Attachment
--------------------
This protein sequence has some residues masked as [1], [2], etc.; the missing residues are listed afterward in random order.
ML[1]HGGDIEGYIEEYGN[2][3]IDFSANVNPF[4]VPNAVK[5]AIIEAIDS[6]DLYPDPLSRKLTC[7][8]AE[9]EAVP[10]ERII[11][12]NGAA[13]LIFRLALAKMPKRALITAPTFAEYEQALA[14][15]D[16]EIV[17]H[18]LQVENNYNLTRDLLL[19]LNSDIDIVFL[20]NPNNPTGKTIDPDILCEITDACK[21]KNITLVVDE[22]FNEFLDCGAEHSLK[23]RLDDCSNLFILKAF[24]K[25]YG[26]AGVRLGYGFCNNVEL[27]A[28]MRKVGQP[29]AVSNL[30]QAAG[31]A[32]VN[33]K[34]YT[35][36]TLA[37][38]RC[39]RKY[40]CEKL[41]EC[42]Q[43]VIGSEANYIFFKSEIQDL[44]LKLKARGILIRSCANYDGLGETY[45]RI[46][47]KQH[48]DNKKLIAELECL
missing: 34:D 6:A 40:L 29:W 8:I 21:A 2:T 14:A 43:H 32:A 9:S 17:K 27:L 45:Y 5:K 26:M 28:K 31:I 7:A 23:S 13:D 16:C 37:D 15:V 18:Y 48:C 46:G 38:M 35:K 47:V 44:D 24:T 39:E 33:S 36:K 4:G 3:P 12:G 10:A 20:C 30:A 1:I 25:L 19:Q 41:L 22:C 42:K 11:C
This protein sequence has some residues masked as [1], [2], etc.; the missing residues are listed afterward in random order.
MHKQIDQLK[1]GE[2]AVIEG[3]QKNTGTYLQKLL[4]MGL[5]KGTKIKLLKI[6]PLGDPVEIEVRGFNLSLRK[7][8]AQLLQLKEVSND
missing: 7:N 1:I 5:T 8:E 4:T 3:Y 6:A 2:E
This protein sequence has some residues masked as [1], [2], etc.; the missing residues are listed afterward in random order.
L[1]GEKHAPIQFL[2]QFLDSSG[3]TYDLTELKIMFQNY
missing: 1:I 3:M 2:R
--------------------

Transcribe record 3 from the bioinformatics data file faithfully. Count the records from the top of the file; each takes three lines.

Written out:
This protein sequence has some residues masked as [1], [2], etc.; the missing residues are listed afterward in random order.
L[1]GEKHAPIQFL[2]QFLDSSG[3]TYDLTELKIMFQNY
missing: 1:I 3:M 2:R